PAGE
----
Came Tuesday, the Y entry was mounted to a dyno docking cart. The photo sessions this year for the engines and crew came before the actual dyno session. Based on some of the carnage that can occur to the engines during the dyno competition, taking the pictures beforehand is very likely a good call from the photographers point of view.

By early Tuesday afternoon, there was a number of competitors having serious detonation issues with the supplied 91 octane fuel. And several engines were having difficulty in reaching the 6500 rpm limit as a result. Many of these ended with a zero score or a DNF (Did Not Finish).

At our appointed time, the Y engine was hooked up in its assigned dyno cell, all connections were double checked and five quarts of Amsoil 10W-40 oil was added to the engine. The technical inspectors also insured that the oil filter was clean and dry prior to the engine being prepped for starting. The Y was cranked up so that the carb & ignition timing settings as well as the electric water pump operation could be verified and/or checked. Timing was still sitting at 38° total and thoughts about the number of engines that were having issues with detonation kept coming back to the forefront. But

as a team, We made the call to leave the timing exactly where it had tested best at home and go for it. The engine was shut off upon completion of that initial checkout. After a brief discussion with the tech inspector and the dyno operator regarding procedures and how we would like to see the engine loaded, the engine is cranked back up. By the rules, the engine runs a minimum of three minutes to warmup and the teams are given the option of having an additional two minutes of warmup if desired. We had the warm up dyno pulls commence at the four minute mark. The engine was then loaded and went into three back to back dyno pulls without being shut off between pulls. These pulls were made in the 2500-6500 rpm range with the engine only over-revving each pull by 200 rpms. This was an improvement over last year where the rpms were running over the limit by as much as 400-500 rpms over the 3000-7000 rpm test range.

After the three warmup pulls are completed, the teams are given three minutes to examine the data. After this, the teams are then given fifteen minutes to make tuning changes. If you can pull a head off and put it back on in 15 minutes, you’re allowed to do this. This year, there was no latitude on the tuning time. If the engine was not ready to fire back up at the end of fifteen minutes, it was DQ’ed (disqualified). I’ll add at this point that the Y entry did not experience any detonation issues during the warmup pulls and I’ll attribute part if not all of this to not running on the ragged edge on the static compression ratio as many of the teams did. The rules would allow up to 11.5:1 cr but the Y entry had its static compression ratio at 10.8:1. Upon talking to many of the competitors, it appeared that many of them were using camshafts that were on the short side for intake duration at 0.050” which in turn was driving their dynamic compression ratios to the high side and especially in those cases where the static compression ratio was targetted for close to 11½:1. The Y entry was using an Isky cam with 254°@ 0.050” intake duration and the dynamic compression ratio figured to be right at 8.5:1. Although the fuel being used in the competiton was 91 octane, the motor octane level was 86. Building the Y engine to the conservative side allowed for optimal timing while not having any detonation issues. Gotta love it when a plan actually works.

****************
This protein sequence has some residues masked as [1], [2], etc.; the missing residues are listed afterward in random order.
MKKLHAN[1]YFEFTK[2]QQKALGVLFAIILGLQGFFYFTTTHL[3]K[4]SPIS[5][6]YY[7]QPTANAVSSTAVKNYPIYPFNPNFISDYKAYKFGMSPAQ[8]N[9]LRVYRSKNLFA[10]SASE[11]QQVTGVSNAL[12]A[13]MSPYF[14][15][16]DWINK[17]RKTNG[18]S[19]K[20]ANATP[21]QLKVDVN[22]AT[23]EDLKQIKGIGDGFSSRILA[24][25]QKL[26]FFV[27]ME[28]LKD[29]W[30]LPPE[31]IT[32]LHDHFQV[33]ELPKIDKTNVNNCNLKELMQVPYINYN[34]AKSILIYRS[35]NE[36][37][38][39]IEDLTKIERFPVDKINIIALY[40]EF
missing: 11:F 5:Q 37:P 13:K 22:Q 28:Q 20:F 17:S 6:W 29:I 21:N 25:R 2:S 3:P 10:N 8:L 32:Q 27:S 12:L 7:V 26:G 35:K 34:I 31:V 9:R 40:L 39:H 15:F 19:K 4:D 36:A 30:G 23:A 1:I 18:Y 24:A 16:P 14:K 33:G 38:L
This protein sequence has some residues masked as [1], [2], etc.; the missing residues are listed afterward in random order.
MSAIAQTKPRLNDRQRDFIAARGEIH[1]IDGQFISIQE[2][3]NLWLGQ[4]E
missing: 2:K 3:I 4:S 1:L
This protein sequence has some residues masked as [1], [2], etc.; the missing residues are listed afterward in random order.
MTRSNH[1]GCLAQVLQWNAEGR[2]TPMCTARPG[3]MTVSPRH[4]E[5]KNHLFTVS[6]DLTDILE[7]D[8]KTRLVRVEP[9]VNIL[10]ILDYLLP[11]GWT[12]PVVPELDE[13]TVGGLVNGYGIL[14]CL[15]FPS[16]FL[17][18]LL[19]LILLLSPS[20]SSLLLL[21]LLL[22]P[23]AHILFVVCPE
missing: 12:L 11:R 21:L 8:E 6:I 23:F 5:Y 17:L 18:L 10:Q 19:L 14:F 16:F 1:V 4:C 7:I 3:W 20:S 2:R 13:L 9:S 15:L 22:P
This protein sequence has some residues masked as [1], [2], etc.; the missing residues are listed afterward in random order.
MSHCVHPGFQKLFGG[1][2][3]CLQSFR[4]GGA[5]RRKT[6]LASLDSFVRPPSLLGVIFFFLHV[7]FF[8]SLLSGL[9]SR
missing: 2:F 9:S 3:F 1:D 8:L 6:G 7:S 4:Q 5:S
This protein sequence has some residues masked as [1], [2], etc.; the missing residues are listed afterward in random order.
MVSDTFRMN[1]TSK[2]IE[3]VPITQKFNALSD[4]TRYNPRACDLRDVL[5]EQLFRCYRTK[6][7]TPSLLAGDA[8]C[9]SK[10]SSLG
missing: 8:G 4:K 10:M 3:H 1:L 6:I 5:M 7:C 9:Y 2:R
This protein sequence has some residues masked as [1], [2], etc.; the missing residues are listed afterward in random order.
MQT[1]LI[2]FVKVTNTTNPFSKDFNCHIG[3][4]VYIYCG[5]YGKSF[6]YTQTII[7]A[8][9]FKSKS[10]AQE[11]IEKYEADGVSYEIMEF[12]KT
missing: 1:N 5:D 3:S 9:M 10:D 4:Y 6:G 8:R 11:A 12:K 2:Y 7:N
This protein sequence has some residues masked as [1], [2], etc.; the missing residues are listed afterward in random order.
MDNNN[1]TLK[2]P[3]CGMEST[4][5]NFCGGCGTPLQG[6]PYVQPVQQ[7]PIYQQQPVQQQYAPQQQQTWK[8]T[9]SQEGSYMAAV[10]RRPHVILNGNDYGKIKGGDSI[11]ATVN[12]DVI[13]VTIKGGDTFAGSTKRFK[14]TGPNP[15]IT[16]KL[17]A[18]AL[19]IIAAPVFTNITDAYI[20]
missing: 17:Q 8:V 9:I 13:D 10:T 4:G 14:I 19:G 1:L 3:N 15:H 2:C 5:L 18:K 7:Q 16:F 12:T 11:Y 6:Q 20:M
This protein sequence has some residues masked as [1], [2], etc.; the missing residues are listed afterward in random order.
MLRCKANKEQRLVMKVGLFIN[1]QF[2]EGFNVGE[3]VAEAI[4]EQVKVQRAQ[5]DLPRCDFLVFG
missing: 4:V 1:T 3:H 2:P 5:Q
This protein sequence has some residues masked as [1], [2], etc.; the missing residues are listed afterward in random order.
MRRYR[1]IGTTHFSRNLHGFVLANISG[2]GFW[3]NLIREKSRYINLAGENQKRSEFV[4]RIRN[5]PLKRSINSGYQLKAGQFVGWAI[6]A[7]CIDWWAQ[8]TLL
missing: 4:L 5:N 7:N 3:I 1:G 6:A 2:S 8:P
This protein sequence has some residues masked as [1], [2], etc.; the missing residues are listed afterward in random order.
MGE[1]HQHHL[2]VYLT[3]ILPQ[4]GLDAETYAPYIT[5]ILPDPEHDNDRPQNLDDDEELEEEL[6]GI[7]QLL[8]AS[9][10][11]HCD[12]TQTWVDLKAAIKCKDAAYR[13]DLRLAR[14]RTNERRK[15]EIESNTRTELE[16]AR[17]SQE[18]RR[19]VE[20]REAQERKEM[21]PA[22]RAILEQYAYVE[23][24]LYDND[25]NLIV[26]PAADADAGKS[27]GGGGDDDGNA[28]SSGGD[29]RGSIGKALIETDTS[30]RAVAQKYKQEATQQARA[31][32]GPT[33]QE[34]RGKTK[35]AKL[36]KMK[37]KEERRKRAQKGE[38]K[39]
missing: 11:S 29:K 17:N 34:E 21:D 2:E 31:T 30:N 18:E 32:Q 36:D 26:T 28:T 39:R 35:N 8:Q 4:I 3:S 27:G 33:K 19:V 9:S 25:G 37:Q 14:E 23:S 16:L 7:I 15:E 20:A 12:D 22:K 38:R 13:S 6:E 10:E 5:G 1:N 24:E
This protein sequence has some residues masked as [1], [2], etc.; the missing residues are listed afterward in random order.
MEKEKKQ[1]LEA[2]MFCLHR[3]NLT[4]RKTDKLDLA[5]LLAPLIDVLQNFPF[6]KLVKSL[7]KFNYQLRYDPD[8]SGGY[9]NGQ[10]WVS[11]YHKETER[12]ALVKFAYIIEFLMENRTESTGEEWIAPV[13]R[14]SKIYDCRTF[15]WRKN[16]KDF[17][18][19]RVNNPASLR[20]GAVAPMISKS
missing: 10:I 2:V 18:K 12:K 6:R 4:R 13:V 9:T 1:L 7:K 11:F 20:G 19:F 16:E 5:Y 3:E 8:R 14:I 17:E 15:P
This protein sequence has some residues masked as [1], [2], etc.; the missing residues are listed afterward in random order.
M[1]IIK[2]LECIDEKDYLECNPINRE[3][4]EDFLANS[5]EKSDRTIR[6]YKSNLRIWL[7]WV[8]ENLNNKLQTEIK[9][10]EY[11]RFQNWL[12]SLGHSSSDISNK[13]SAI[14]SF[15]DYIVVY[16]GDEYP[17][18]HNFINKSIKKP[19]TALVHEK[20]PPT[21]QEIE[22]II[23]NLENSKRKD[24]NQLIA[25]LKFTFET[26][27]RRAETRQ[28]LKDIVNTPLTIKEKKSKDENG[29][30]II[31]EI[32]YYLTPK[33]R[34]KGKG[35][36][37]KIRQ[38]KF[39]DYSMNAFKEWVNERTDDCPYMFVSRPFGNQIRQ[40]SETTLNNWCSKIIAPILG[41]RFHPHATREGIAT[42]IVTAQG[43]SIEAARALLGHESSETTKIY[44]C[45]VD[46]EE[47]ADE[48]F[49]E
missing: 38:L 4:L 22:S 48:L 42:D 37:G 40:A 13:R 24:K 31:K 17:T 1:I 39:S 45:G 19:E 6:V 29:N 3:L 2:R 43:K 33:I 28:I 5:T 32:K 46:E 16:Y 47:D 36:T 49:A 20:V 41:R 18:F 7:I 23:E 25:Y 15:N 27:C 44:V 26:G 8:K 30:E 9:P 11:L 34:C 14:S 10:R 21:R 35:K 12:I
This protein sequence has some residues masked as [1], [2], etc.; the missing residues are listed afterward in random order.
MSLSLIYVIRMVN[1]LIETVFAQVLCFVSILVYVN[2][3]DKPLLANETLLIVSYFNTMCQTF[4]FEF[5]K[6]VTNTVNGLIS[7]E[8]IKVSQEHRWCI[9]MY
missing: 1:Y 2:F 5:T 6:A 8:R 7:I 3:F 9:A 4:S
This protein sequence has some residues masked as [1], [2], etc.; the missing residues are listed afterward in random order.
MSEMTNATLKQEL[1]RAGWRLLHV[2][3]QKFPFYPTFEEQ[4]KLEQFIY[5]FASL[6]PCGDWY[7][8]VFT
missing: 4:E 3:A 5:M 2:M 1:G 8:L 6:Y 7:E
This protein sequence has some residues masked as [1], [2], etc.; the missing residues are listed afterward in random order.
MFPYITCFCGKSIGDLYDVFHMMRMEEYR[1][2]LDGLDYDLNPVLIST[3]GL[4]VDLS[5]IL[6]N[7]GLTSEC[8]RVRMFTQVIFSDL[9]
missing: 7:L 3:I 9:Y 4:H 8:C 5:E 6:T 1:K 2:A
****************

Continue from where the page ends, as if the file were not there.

But back to our story. After the three warm up pulls, the data was scrutinized and concensus was that the engine was about 1 number jet size too rich all the way around. At this point, the clock is running for the fifteen minutes of tuning. As a team, we decide to leave the jetting alone as the fear of detonation is still on everyones mind. And last years mad thrash to fix a fuel leak after a jet change still hung heavily on everone’s mind. Instead we decide to restart the engine at 10 minutes into the tuning session and make a short 3000-5500 rpm pull to simply heat the oil. At the conclusion of that pull and without shutting off the engine, it’s observed that the oil is still not quite hot enough so we instruct the dyno operator to make another similar dyno pull. When the engine is shut down, there is one minute of tuning time remaining. But what we wanted to do is accomplished and that is heat up the engine oil while at the same time start the dynometer engine cooling system so it’s refreshing itself with cool water.

For the qualifying pulls the engine is started up and immediately goes into three back to back 2500-6500 rpm pulls without any steady state running. The strategy of warming the engine up thoroughly just prior to going into the qualifying pulls ended up being a good call as a significant improvement in performance over the warmup pulls is observed. The peak horsepower numbers for the Y in the run order was 523, 521, and 524HP. The final score as a result of the three qualifying pulls being averaged together was 2205.7 points. That put the Y entry in fifth place and straight to the quarantine room. This is likely one of the few venues where quarantine or impound is a good thing as the top seven points earners at any given time are quarantined. The top six run again on Friday for the money with the seventh being available in case of a rules infraction or other variable. At the end of Tuesday, the Y still sits in fifth place in overall points rankings.